Boston Red Sox: 30 Greatest Players in Team History

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29: Tony Conigliaro, OF (1964-1970, 1975)

One of the most exciting young players of his era, Tony Conigliaro made his big league debut with the Red Sox as a fresh-face 19-year-old in 1964. He immediately burst onto the scene as a rookie that season, hitting .290/.354/.530 with 24 home runs. Those 24 bombs set an MLB record that still stands of the most home runs hit by a player in their teenage years.

Conigliaro’s sophomore campaign was even more impressive, as he led the league in home runs with 32, becoming the young player to lead the league in home runs. In 1967, at the ripe age of 22, Conigliaro hit his 100th career home run, becoming the youngest American League player to reach the milestone, a record that still stands today.

Later that season, the Red Sox emerging star was hit on the left cheekbone with a pitch by Jack Hamilton of the California Angles. The pitch broke Conigliaro’s cheekbone, dislocated his jaw and gave him serious vision issues.His baseball career was immediately put in jeopardy.

Conigliaro missed the rest of the 1967 season and the entirety of the 1968 season, before making his triumphant return in 1969. Despite vision issues, Conigliaro hit .255/.321/.427 with 20 home runs and 82 RBI. He was named the Comeback Player of the Year for his efforts in 1969, and backed that up with an even better 36 home run, 116 RBI performance in 1970.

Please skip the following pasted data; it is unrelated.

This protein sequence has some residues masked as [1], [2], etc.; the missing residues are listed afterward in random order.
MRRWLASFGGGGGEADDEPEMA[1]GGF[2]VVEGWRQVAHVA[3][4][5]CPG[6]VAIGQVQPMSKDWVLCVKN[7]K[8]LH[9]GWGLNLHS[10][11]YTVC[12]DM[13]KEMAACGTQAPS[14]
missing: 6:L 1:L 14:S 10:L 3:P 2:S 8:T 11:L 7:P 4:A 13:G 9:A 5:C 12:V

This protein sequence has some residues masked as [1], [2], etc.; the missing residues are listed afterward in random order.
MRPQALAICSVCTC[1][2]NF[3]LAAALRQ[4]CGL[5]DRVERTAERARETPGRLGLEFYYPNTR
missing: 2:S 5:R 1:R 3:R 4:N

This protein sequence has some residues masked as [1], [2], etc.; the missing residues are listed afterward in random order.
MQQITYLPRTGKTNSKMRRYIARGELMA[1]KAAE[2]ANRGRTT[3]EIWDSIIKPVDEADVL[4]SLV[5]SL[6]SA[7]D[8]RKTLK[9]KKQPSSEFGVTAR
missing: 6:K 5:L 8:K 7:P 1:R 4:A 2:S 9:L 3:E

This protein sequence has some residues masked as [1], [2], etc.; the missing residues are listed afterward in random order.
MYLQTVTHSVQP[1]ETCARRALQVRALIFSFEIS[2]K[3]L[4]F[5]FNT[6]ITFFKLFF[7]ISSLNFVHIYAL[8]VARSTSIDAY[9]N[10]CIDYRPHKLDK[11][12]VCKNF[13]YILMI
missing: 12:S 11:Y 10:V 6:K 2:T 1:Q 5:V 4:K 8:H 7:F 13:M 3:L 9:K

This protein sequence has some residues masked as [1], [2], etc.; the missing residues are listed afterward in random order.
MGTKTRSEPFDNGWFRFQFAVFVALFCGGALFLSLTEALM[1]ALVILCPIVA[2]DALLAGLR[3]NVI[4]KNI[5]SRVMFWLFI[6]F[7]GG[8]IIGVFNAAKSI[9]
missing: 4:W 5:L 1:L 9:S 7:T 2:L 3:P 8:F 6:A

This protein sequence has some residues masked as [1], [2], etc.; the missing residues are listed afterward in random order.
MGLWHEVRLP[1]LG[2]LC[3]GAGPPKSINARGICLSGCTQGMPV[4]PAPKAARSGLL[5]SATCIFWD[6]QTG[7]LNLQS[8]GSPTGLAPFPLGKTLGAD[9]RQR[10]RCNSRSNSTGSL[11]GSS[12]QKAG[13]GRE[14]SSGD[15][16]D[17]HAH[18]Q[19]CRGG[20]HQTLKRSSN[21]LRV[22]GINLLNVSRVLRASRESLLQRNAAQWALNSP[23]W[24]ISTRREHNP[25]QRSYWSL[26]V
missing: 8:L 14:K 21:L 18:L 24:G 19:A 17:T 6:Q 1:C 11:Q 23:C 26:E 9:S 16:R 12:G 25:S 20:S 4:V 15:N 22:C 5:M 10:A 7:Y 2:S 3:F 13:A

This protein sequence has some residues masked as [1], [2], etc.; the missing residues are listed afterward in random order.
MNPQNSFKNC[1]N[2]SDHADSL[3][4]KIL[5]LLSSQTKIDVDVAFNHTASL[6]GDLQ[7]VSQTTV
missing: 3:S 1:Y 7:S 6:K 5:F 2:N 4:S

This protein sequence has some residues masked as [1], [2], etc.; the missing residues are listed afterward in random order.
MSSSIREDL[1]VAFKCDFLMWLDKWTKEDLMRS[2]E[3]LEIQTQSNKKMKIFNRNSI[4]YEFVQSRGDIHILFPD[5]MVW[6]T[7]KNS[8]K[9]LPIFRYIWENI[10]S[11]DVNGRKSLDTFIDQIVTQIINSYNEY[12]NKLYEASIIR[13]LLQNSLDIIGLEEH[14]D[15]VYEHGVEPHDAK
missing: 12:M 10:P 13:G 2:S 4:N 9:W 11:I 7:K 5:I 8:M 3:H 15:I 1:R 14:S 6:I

Conigliaro had an unsuccessful stint with the Angels in 1971, and did not play for three seasons before signing back with the Red Sox in 1975 as a designated hitter. Late in his career, the vision issues Conigliaro suffered from his accident proved to be too much to overcome, and he was forced to retire.

He had the skills to become a legitimate Hall of Fame type player, but obstacles proved too much for him to truly reach his potential. That said, Conigliaro’s comeback after the injury is an inspiration to all, which is the MLB now gives out the Tony Conigliaro Award.

The award is given to the player in Major League Baseball who “overcomes an obstacle and adversity through the attributes of spirit, determination, and courage that were trademarks of Conigliaro.”

Next: Number 28